In a few short months, the Northeastern Nevada Regional Development Authority (NNRDA) has grown from a coverage area of primarily Elko County to 41 percent of Nevada.
The next step is to double its staff of two to meet the challenge of promoting economic growth in its vast territory.
Pam Borda has been the executive director of the NNRDA for the past eight years, working with executive assistant, Kris Ashdown, and leaders of other organizations and businesses to promote business development.
March 1, Jan Morrison came on board as economic development officer.
“We stole her from Lander County and are going to turn around and assign her to Lander County,” Borda said in a phone interview with NNBW.
Lander County along with Eureka and White Pine counties, recently decided to join the NNRDA as a better alternative to running their own economic development department.
In addition, Humboldt County economic development coordinator is retiring in June.
“(The counties) felt, with the kind of resources we have, it made sense to join us,” Borda said.
Morrison’s background includes years in commercial real estate in the Las Vegas area. Her territory will include Lander and Humboldt counties.
In July, the NNRDA expects to hire another economic development person to cover Eureka and White Pine counties.
That’s a lot of territory and a lot of programs to encourage development in Nevada’s northeast region with an abundance of mine operations, ranching, farming, logistics and manufacturing.
The NNRDA works with companies from the giants of mining to the corner farm supply stores to encourage company relocations, expansions and entrepreneurship.
“All of the rural economic development organizations tend to get a lot more involved in a lot more things than larger economic development authorities,” Borda said.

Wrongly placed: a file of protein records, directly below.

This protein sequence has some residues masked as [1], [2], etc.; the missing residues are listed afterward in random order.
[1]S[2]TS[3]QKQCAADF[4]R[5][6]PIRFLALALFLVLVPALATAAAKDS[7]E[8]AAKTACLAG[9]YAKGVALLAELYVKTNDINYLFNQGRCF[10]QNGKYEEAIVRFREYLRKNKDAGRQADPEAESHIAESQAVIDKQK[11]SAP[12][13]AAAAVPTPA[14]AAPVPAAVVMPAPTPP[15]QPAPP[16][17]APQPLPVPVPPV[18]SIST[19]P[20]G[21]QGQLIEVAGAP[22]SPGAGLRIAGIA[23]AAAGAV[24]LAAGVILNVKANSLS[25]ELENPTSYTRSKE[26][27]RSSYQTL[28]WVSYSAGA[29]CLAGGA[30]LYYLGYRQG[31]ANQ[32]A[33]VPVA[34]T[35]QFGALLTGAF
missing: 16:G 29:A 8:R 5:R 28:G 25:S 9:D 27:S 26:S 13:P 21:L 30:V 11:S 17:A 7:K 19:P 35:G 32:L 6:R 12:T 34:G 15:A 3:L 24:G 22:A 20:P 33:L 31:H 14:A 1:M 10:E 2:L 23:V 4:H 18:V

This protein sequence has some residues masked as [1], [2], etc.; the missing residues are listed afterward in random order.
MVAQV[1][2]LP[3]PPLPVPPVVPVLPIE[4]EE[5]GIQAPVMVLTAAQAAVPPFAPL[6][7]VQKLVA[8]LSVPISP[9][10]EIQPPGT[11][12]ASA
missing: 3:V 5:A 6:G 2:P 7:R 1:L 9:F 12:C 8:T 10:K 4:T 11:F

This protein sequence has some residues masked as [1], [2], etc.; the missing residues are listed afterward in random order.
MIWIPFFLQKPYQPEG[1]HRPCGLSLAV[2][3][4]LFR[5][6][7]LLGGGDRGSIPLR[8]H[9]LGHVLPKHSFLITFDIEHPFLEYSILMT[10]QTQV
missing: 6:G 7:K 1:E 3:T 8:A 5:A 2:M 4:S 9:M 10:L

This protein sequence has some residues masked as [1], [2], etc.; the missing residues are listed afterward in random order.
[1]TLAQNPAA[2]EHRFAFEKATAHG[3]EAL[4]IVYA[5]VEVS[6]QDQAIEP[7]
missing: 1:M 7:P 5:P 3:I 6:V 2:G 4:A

The NNRDA also works with the communities to ensure they have all the right puzzle pieces in place for companies that may want to move into the area.
The northeast has vast potential for growth, but not much land that is shovel ready for companies interested in relocating.
The NNRDA’s services for companies relocating or expanding includes site or building selection, incentive applications, permit coordination, economic impact reports, feasibility studies, workforce, housing and networking with contractors, project managers, engineers and other support businesses.
Borda said it could take two to three years of negotiation from the initial inquiries from companies interested in moving to the area before the doors open.
That includes a lot of traffic among mining interests in the region and in Canada, which are sending delegates to Elko in April.
“Our companies are interested in expanding into Canada.”
With mining such a dominant industry in the region, working with mining companies and those businesses that supply them is a huge portion of the work NNRDA does in the region.
Elko county alone is the fourth largest gold producing area in the world, and one of the fastest growing regions in Nevada, according to the NNRDA website.
A year ago, the NNRDA hosted its first Mining Reverse Expo to help facilitate contacts between companies. Highly successful, the second expo is on tap for March 15.
Borda compared the reverse expo to “speed dating.” Mining operators sit at tables and people interested in supplying the mines with anything from vehicles to hotel rooms to engineers present their pitches.
The Mining Reverse Expo is inspired by a similar event that has been taking place at Lake Tahoe for several years. The Elko expo is scheduled six months away from the Tahoe conference.
“We’re every bit as popular,” Borda said, noting that the 2017 event had already sold out before the end of February.
“It’s our way of trying to get more companies to relocate here.”
As the NNRDA gathers more territory under its umbrella, it’s looking at how to better serve the economic development of its communities.
“I think as a region, one of the most important things we’re doing is new strategic planning for every one of our communities,” Borda said. “Strategic planning is critical.”
Rather than looking at the region as a whole, a strategic plan will be created for each community.
“It’s very specific to each community so we’re recruiting those businesses that will benefit the community as opposed to recruiting anything.”
A pilot plan has already been completed for Wells, which Borda said was “very very successful.
“We’re repeating that process for the rest of the communities.”
The NNRDA isn’t waiting for the completion of the strategic plans. Interest in the region is significant.
“Right now several companies we’re talking to are in various stages of inquiry,” she said.
“We’re working on a couple manufacturing companies that we’re courting; geothermal stuff. We have a lot in the works.”
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